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Third Person (Gary)
Third Person (Ray)

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The green print shows lines from Gary's point of view, while the purple print shows the lines from Ray's. In this example, the bold print shows the word (or words) that prompts the viewpoint change. In most cases, either a verb or internal dialogue will move the viewpoint from one character to another. The trick is to recognize when the reader actually enters the character's head. The writer needs to stay in a character's viewpoint until something prompts a move elsewhere.

Ray walked the mile from the hospital to Bob's Sunoco. He found Gary in the bay, changing the oil on a pale blue Cadillac. He kicked his brother's feet until Gary rolled from beneath the car. "We gotta talk."

Gary wiped sweat from his eyes. It wasn't like Ray to interrupt him at work. "I get off at three."

"Now."

Gary stood and wiped his hands on an oily rag. "What's up?"

"Let's walk." Ray feared his brain was going to explode. Too much was going on, too many things were changing. He'd read the front page of the newspaper over and over while waiting in the doctor's office. The Apollo 7 astronauts were heading home after eleven days in space. President Johnson was negotiating for the release of fourteen North Vietnamese POWs. And Jackie Kennedy, the dead President's wife, was marrying a Greek billionaire the very next day. He didn't even know if it was legal for the President's widow to marry a foreigner.

Gary followed Ray outside and toward town. He didn't like it that Ray was so quiet. "What did the doctor say about Mom?"

Ray hated to break the news. "He put her in the hospital."

Gary watched colorful leaves swirl around their ankles, the drier ones crunching under their heavy steps. He kicked them out of his way. "Why?"

"He got the tests back."

"And?"

A young mother, her sweater flapping in the wind, pushed a baby carriage over the uneven sidewalk with one hand and pulled a stubborn toddler with the other. Ray stepped into the street to let her pass, wondering if she realized the world had changed that day.

"What did the doctor say?" Gary repeated.

"She's got cancer."

Gary stopped walking. "Cancer?"

Ray slowed down until Gary caught up. "Something about a mass in her brain."

Gary's hand automatically went to his own head. He looked at Ray, waiting for more, waiting for reassurance that it would be all right.

But Ray was silent.

"Does she need surgery? Does she have to take chemo? Or radiation?"

"He says there ain't nothing they can do. He says it's too late." Ray remembered that part very well. He'd argued with Dr. Brown, insisting there had to be something. She had three young boys who needed her.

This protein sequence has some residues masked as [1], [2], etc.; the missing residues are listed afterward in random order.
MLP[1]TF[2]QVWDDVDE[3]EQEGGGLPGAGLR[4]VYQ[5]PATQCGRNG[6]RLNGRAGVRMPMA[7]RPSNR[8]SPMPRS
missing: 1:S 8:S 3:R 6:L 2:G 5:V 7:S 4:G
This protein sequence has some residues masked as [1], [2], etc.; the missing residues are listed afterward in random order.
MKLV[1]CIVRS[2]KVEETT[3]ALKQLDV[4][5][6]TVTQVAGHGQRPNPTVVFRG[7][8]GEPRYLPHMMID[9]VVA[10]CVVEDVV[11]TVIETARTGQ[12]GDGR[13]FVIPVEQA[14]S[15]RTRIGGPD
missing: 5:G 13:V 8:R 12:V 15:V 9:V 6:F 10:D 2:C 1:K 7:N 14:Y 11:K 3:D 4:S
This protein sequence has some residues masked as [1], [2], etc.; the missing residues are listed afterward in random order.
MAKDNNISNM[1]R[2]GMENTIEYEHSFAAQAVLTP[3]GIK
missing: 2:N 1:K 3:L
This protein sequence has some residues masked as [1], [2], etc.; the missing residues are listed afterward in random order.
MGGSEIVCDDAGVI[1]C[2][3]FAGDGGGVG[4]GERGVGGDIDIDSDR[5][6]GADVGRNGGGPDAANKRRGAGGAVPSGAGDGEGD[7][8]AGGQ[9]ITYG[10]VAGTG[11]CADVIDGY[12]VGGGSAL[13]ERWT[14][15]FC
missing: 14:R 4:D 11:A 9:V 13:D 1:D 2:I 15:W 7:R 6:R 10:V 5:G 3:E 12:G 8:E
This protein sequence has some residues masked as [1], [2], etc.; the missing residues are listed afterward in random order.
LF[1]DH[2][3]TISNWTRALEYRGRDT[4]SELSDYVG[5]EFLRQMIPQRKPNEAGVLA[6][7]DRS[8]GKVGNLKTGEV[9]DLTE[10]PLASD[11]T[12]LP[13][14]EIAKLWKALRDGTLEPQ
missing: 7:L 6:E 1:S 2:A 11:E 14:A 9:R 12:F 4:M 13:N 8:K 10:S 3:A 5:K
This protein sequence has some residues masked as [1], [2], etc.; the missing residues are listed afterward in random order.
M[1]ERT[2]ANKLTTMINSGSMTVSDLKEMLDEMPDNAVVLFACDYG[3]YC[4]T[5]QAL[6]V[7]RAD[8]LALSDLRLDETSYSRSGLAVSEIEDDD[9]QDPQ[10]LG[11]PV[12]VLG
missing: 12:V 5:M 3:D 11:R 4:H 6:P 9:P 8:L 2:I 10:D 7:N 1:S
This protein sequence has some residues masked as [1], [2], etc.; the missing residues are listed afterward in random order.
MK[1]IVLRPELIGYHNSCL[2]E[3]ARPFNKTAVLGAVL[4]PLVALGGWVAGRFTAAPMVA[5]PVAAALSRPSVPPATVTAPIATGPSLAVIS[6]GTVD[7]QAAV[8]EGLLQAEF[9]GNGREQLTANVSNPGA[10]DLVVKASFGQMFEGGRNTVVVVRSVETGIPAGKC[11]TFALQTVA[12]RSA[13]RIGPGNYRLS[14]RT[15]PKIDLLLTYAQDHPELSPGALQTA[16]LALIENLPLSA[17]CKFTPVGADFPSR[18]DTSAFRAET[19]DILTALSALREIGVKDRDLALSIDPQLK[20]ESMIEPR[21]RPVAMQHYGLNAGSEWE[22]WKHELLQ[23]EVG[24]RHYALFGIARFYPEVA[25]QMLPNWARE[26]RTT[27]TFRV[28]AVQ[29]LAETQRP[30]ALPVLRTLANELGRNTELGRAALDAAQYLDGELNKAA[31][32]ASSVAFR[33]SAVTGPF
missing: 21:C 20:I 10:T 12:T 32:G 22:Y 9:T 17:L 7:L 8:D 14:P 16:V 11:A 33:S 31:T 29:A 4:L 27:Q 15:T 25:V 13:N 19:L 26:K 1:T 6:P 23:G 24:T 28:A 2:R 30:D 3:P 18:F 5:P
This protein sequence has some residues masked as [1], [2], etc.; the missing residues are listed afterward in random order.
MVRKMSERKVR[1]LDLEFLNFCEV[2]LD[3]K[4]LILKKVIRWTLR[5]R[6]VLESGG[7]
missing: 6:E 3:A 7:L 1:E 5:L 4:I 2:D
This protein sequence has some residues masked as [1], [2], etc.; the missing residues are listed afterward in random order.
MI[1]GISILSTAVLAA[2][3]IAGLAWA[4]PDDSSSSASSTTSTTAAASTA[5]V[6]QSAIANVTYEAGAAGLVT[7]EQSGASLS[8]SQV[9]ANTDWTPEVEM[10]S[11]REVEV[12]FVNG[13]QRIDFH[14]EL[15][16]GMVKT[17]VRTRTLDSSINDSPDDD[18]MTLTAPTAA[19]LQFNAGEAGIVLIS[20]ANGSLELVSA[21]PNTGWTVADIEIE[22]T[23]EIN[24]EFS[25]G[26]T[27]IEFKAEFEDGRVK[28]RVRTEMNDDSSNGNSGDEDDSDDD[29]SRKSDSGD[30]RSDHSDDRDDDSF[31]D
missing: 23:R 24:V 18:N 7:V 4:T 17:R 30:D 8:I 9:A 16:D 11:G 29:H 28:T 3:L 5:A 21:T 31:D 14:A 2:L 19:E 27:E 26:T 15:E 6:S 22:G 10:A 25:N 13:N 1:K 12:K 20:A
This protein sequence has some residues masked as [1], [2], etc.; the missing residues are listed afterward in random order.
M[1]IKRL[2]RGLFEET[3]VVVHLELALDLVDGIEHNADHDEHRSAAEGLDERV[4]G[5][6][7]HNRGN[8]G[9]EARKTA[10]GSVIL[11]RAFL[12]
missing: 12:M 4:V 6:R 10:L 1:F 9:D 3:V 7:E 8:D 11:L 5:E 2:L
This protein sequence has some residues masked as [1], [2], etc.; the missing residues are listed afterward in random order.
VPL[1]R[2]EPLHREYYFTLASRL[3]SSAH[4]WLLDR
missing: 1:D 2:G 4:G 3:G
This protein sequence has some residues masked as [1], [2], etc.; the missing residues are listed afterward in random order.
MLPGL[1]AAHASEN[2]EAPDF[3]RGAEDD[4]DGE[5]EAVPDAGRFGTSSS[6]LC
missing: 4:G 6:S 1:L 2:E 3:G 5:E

"Too late? Too late for what?"

"Dr. Brown says . . ." Ray rubbed his head. "He says it's too late. He says she ain't coming home."

They walked slower, silently, past the library and into the park. Pre-schoolers played on the swings and slide, laughing and shouting.
Gary leaned against an oak tree, his dirty gray jumpsuit blending into the trunk. He had always thought of his mother as being like a tree, strong and immovable. "What're we gonna do?" he said.

"About what?"

Gary took a new pack of Marlboros from his pocket and tapped it against his palm. "The boys."

Ray watched the children play. "I guess we gotta pick them up from school and fix them something to eat."

"I don't mean now," Gary said, opening the cigarettes. "Until they're grown. Who'll take care of them?"

"Mom will."

Gary stared at his older brother. The dull, distant look in Ray's copper
eyes worried him. "You okay?"

Ray scratched the five-day-old stubble on his chin. "They made a mistake. We just gotta find Dad and get this all straightened out. Dad will know what to do."

Gary lit a cigarette and slowly exhaled.

Ray watched the smoke disappear into the October-blue sky. A foreigner. Two hundred million people in the United States and the President's widow was going to marry a foreigner. No wonder the world was so screwed up.

As you can see, hopping from one head to another allows readers to see everything each character thinks. However, it also makes it hard to empathize with any of the characters, and, when overdone, leaves the reader feeling like he's watching a ping-pong tournament at close range. This scene could be much more powerful if it concentrated on only one person's viewpoint.


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